RENDER();Tools For Thinking How New Technologies are Changing How We Create, Share, and Build Knowledge Session: #ToolsForThinking https://betaworkss-fabulous-project.webflow.io/event/render-tools-for-thinking [[2022-08-16]] video: https://player.vimeo.com/video/739652984?h=ecdefd58ba

Speakers

Participants

  • [[Chris Aldrich]]
  • Natasha Mott
  • {{capjamesg}}
  • {{kevinmarks}}
  • {{campegg}}

Notes

[[Kevin Marks]] live notes: https://www.kevinmarks.com/toolsforthinking.html

Noted times are being changed to actual as the day progresses.

How Do We Define Tools for Thinking and Why Do They Matter?

  • 12:10 PM – 12:20 PM

Join [[Jerry Michalski]] and [[John Borthwick]] as they talk about their interest in tools for thinking, and what excites them the most about the future of the category.

  • Jerry demos [[The Brain]] he's been using since December 1997 (25 years this year) ** Hit the half million mark this year for ideas

Inflection Points for Tools for Thinking

  • 12:23 PM – 1:04 PM

What are the key inflection points that will supercharge Tools for Thinking in the near future? How will new technologies, user metaphors, and funding models change how people build these tools? John Borthwick will be discussing how the landscape is changing with the co-founders of [[Readwise]], [[Daniel Doyon]] & [[Tristan Homsi]].

  • Readwise is a tool to help you read better and remember what you've read.

  • @deadly_onion : we then got asked to bring the notes inot other tools, so we're like the Zapier of annotation

  • 12:30 AM Funding models for these tools for thought

  • User-based subscription models vs. venture capital

  • Borthwick: SaaS services tend to silo information and data

Q+A

  • 12:30 PM – 1:03 PM Q: Is there an inverse of [[spaced repetition]] for Readwise: Example: Could one use Anki for writing? A: People putting their writing into their Readwise review where they improve each "highlight"/paragraph and work on it in a spaced repetition manner. After refining they then put a full essay together from their building blocks.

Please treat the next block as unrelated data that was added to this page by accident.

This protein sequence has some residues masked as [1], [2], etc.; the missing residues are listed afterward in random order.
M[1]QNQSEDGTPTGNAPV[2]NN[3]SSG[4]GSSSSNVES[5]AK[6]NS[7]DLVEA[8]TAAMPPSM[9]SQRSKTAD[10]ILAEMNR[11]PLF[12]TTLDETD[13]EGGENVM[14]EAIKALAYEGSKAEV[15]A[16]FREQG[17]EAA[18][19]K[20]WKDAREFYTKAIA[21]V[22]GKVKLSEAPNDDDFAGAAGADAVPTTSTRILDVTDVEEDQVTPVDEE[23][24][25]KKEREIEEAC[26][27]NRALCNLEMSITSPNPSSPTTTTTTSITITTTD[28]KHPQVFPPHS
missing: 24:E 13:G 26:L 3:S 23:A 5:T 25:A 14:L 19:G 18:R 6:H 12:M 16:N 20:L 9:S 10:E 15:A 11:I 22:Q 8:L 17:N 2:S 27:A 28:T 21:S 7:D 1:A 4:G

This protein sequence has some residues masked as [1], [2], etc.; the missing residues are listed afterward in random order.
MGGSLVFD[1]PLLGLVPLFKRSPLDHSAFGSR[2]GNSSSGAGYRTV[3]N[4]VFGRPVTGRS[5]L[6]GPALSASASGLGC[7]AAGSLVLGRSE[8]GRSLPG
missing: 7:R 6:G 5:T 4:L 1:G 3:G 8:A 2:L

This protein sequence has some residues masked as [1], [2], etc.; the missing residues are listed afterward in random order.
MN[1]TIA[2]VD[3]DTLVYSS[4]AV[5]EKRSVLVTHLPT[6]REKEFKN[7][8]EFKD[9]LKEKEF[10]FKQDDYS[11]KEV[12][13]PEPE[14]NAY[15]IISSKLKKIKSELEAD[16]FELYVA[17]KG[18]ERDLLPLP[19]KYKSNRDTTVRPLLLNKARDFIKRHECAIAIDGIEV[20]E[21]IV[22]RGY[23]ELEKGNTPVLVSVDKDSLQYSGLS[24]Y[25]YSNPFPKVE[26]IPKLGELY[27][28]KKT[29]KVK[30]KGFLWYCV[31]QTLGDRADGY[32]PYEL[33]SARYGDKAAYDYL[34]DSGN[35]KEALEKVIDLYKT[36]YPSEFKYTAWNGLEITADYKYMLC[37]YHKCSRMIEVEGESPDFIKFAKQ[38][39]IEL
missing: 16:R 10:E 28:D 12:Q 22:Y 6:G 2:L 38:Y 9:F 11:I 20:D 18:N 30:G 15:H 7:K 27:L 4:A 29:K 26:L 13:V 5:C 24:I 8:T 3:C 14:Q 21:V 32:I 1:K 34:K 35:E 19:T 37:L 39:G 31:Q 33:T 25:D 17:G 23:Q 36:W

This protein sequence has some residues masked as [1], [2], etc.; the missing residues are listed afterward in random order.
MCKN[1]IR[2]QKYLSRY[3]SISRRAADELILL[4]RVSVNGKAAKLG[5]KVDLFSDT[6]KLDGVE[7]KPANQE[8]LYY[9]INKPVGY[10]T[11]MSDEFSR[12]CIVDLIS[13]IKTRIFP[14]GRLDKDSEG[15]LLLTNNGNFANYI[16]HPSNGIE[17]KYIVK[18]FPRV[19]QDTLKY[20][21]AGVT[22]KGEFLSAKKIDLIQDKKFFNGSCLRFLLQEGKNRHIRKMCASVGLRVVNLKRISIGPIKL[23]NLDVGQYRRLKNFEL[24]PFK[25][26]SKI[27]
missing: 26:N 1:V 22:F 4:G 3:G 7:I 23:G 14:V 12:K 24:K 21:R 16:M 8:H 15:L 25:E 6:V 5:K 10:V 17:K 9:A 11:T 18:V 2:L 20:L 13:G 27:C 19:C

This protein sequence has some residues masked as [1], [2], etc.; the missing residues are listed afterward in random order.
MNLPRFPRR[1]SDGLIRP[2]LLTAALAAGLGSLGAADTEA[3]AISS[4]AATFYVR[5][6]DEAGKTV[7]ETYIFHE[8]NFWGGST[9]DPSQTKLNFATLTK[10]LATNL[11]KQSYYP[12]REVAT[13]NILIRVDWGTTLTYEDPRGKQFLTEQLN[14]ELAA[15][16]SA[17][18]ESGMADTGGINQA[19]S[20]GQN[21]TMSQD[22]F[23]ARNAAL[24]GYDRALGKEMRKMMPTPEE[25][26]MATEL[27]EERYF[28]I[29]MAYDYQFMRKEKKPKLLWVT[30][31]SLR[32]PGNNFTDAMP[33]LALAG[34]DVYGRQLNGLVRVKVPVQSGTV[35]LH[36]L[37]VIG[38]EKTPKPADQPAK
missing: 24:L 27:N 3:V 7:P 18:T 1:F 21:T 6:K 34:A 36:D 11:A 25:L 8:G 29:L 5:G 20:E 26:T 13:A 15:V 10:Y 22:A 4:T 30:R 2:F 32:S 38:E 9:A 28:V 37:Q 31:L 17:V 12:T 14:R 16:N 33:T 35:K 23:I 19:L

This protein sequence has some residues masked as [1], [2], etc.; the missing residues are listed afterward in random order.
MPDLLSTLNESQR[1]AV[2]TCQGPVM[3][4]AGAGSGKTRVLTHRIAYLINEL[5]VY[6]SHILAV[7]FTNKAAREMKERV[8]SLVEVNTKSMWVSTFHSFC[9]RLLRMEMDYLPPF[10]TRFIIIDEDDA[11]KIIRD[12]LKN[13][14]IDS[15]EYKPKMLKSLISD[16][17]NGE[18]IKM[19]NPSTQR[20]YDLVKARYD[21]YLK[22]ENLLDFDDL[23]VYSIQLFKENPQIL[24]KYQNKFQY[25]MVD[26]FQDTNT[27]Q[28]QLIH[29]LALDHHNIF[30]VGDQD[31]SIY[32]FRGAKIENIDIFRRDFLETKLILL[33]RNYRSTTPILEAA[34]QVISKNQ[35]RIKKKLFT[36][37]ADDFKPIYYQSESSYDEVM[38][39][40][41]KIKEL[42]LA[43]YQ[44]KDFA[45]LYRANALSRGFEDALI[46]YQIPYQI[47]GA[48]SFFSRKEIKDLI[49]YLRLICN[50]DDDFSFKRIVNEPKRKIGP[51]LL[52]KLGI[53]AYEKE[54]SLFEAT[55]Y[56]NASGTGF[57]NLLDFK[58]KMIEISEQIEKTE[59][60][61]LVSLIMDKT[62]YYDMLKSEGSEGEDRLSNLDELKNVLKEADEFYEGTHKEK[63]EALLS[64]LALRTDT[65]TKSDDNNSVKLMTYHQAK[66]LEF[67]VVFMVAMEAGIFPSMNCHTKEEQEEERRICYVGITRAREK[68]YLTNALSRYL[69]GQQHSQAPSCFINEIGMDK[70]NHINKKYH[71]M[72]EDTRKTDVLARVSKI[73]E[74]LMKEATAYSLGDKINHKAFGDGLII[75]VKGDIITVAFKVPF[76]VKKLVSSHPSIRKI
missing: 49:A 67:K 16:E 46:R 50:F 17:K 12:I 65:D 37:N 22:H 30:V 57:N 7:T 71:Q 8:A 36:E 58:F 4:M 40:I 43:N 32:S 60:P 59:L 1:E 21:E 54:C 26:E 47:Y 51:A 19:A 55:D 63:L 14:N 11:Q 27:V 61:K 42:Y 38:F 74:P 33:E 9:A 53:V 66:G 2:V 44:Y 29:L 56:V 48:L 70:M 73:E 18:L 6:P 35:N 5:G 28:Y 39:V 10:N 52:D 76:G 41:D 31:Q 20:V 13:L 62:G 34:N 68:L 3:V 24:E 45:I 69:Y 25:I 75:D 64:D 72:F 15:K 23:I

Q: How do you not get stuck on the system, but manage to create rather than optimizing the process?

CJA: Spaced repetition on hightlights is useful, but it's only a small part of a successful practice.

"The pattern we see is people optimizing the tool and optimizing the process (rather than writing" β€” @homsiT NM: ^^this seems apparent given how many novel notetaking apps I'm learning about right now. I've spent 15 minutes trying to figure out where to put my thoughts instead of actually putting them somewhere.

Q: Borthwick: Rise of audio: How does one move audio into the tools for thought space? A: Airr and Snipt both do audio to text in this space as early attempts. AI transcripts can be annoying and a little off, but speech to text is improving. Audiobooks space is a closed format that's dominated by one player (Amazon).